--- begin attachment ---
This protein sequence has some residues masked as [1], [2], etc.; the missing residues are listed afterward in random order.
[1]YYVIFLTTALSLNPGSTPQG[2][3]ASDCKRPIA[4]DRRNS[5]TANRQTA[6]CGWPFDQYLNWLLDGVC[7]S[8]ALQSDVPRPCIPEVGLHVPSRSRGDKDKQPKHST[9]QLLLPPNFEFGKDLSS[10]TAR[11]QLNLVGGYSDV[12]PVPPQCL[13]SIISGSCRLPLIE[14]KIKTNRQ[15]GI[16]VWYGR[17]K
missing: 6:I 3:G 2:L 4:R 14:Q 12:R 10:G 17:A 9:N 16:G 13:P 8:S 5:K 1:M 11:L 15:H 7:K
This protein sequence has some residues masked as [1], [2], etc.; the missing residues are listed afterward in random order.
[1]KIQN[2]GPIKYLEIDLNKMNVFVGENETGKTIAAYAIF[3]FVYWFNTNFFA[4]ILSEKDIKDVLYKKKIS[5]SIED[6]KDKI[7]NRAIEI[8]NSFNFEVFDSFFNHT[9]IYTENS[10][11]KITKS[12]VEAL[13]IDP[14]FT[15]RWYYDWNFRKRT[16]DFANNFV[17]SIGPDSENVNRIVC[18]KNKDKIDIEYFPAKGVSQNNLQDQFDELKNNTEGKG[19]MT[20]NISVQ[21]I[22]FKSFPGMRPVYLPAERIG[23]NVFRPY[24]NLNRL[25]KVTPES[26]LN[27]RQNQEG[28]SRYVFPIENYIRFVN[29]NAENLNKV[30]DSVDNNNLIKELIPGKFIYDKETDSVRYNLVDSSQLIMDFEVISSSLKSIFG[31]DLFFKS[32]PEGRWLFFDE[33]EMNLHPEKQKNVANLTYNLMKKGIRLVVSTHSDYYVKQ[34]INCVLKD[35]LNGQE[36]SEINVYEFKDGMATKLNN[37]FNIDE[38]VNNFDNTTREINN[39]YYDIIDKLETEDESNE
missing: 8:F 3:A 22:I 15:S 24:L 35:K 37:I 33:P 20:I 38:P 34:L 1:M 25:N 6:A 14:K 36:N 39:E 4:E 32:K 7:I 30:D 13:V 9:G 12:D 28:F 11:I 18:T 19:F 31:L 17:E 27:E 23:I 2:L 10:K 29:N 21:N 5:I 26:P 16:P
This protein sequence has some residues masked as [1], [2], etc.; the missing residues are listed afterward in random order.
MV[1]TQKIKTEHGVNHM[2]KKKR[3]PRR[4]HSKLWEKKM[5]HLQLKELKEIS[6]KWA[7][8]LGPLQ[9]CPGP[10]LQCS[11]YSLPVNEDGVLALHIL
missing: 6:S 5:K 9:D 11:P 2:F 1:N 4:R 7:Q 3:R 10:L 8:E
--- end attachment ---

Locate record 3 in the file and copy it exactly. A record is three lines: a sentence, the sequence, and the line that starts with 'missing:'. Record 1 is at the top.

This protein sequence has some residues masked as [1], [2], etc.; the missing residues are listed afterward in random order.
MV[1]TQKIKTEHGVNHM[2]KKKR[3]PRR[4]HSKLWEKKM[5]HLQLKELKEIS[6]KWA[7][8]LGPLQ[9]CPGP[10]LQCS[11]YSLPVNEDGVLALHIL
missing: 6:S 5:K 9:D 11:P 2:F 1:N 4:R 7:Q 3:R 10:L 8:E